Having the extra two strings really opens things up though, and those that have played guitar in the past are looking to pick up a ukulele may wish to opt for a guitalele instead.
You Need Something Fun To Take Around With You
Carrying around an acoustic guitar can be a bit of a hassle, due to its large size. This is true even if you have a dedicated gig bag, or you purchase a travel guitar.
The guitalele on the other hand can be taken anywhere pretty easily, even on planes.
The extra resonance and volume that it provides over a standard ukulele may make it a better option for street performers and campfire guitarists, who will be playing in front of small crowds.
Of course, all three instruments can be hooked up to an external amplifier, so if you plan on using one there isn’t much of an advantage either way.
You Enjoy Nylon String Guitars
Nylon strings are typically found on classical and flamenco guitars, but not on regular acoustics (which typically use steel strings.)
Other than their softer, lighter tone, they are a bit easier to play and less pressure is needed to make sound. If you’ve yet to build up calluses on your fingers, you may find the nylon strings more forgiving.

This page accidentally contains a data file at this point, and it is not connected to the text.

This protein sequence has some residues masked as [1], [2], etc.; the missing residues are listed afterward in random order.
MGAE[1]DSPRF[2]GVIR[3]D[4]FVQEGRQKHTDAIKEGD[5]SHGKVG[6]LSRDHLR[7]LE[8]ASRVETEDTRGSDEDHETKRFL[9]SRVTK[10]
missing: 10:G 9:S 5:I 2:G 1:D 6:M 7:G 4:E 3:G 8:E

You Already Play Guitar Or Ukulele, And Want Something New
If you’re already proficient at one or two of the instruments, picking up the guitalele shouldn’t take you very long.
While you will need to memorize the fretboard and chords again, most of the skills are transferable.
This instrument opens up some new possibilities, and combines many great things from both guitar and ukulele.
You Regularly Capo The 5th Fret On Your Guitar
If you find yourself commonly using a capo anyway, then you’re probably the type of person that would really enjoy the guitalele.